We should celebrate the governor’s willingness to use $265 million to fund early education for low-income children. But we also must make sure to keep the main goal in mind—getting 100 percent of these children the head start they need.

Joseph Di Salvo is a member of the Santa Clara County Office of Education’s Board of Trustees. He is a San Jose native. His columns reflect his personal opinion.


  1. > We live in one of the wealthiest places in the world, yet approximately 60,000 children in Santa Clara County live below the poverty line.

    Profoundly ignorant.

    The myth of California’s “wealth” is one of the favorite fairy tales that “progressives” tell themselves so they can SPEND, SPEND, SPEND and then SPEND some more.

    California is in debt to the tune of a THIRD OF A TRILLION DOLLARS!

    The presumption of DiSalvo and other so-called progressives is that their job is to have fun and it’s someone else’s job to pay the bill.

    So, whose money is DiSalvo spending? Who is it that gets screwed hard and deep?

    It’s future taxpayers. It’s THE CHILDREN.

    The debt burden on California’s children makes them the poorest people on the planet, and likely the poorest people ever in world history!

    Social Security is GOING TO GO BANKRUPT.

    401K pension plans are GOING TO BE RAIDED BY THE GOVERMENT.

    Taxes are GOING TO BE RAISED to pay government employee pensions until their is no economic activity left to be taxed.

    Businesses are GOING LEAVE THE STATE or close up shop. (

    California’s energy resources will be locked up by the trust fund children and left in the ground..

    California’s water resources will diverted to save snail darters and denied to “invasive species” like farmers and growers.

    California will revert to continental desert except for a sliver of coastal oasis reserved for the oligarchy and their concubines and their children.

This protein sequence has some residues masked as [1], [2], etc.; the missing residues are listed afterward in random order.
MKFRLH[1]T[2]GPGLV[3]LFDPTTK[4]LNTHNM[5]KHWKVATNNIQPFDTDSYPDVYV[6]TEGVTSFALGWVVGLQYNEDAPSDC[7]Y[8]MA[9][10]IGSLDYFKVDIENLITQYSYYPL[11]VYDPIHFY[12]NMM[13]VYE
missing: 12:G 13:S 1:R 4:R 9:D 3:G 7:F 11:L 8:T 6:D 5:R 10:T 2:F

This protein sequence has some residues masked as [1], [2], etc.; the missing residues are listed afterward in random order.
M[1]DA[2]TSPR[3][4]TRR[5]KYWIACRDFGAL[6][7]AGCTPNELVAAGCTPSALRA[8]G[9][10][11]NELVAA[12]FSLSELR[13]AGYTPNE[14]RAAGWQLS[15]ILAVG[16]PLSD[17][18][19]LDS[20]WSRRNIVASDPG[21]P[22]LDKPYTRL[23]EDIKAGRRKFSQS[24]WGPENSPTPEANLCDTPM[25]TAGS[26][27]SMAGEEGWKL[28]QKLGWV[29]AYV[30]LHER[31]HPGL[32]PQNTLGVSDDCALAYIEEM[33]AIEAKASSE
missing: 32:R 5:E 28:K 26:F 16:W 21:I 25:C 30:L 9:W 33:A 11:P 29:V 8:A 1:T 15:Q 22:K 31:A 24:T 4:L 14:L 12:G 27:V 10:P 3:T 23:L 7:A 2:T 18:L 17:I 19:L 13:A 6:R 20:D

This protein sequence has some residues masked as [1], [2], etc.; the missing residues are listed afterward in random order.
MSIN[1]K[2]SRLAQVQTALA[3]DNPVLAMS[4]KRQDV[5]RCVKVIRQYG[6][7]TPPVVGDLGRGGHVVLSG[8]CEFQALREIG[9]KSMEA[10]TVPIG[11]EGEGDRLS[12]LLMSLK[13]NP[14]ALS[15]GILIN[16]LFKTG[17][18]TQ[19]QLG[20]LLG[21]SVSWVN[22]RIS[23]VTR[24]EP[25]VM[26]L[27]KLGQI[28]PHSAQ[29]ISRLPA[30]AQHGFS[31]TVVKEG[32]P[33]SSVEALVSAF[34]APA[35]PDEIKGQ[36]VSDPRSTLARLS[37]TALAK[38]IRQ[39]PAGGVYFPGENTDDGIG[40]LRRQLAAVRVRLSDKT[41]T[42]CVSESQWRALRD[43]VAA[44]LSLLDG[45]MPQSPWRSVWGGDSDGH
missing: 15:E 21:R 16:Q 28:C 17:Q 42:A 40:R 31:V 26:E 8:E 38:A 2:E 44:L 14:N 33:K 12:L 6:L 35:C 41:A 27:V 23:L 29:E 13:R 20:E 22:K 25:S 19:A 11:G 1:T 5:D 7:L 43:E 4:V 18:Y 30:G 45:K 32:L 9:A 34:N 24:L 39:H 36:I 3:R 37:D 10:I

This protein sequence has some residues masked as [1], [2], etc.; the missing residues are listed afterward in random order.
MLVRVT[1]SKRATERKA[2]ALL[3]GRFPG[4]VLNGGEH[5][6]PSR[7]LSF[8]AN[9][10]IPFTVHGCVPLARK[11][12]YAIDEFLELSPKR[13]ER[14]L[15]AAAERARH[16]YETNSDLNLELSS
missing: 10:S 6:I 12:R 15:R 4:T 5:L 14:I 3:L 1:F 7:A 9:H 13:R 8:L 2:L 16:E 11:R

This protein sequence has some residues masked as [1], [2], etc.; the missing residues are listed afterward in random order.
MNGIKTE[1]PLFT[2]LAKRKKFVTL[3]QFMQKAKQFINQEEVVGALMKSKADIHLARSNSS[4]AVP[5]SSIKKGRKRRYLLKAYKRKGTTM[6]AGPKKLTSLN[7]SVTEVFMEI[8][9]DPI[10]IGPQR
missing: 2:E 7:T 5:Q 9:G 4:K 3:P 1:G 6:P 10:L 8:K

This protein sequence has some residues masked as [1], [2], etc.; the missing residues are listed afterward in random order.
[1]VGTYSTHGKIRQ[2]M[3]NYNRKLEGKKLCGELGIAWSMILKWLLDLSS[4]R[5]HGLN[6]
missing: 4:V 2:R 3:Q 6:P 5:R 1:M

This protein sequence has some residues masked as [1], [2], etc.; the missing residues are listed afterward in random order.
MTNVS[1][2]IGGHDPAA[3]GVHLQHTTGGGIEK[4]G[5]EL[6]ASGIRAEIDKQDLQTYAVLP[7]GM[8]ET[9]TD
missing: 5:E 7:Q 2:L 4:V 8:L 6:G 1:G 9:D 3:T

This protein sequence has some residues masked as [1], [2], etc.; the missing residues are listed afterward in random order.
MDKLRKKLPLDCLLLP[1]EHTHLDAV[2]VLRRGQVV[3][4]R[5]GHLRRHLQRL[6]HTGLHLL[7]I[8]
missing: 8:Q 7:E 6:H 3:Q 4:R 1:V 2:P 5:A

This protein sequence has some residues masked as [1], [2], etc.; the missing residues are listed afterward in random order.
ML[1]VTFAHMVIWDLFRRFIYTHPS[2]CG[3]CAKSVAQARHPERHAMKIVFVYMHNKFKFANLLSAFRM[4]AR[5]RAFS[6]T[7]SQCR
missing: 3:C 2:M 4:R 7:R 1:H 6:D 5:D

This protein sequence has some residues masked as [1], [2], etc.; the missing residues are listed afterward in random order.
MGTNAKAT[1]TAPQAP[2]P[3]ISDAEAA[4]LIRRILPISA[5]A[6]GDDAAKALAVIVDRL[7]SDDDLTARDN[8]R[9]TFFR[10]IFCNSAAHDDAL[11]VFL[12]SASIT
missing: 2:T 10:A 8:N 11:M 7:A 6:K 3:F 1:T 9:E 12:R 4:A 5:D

No Joe. California is NOT one of the wealthiest places in the world. Not while it is run by people who think that stealing the future prosperity of children is “wealth”.

  2. It must take great coordination for Mr. DiSalvo to type while piously fingering his rosary beads. This compilation of discredited beliefs reads like it was composed by a religious fanatic in a delusional trance, one in desperate need of an exorcist.

    Where to start? How about the preposterous promise that our public schools system — which has proven itself woefully inadequate in educating school age children, can, for a mere $19k per preschooler or toddler, reduce crime and produce a robust middle class? Exactly where in the DiSalvo family bible is the evidence to support this belief? Certainly not in the returns on the several Head Start Projects, whose alumni, beneficiaries of billions of good faith tax dollars, have ruined many of America’s big cities and filled our prisons.

    What evidence can Mr. DiSalvo produce that supports his attribution of the achievement gap to family income and early learning? My goodness, if the man’s right I’ve been mistaken these many years about the circumstances of my own upbringing and that of many of my acquaintances. And what of the miraculous economic rebounds that occurred in post-war Germany and Japan, powered by the talent, hard work, and civility of a generation that had grown-up with near starvation “means” and circumstances “enriched” by their bombed-out environment?

    Congratulations, Mr. DiSalvo, on extending the reach of your cancerous dogma that much further into the withering, weakened body of this state.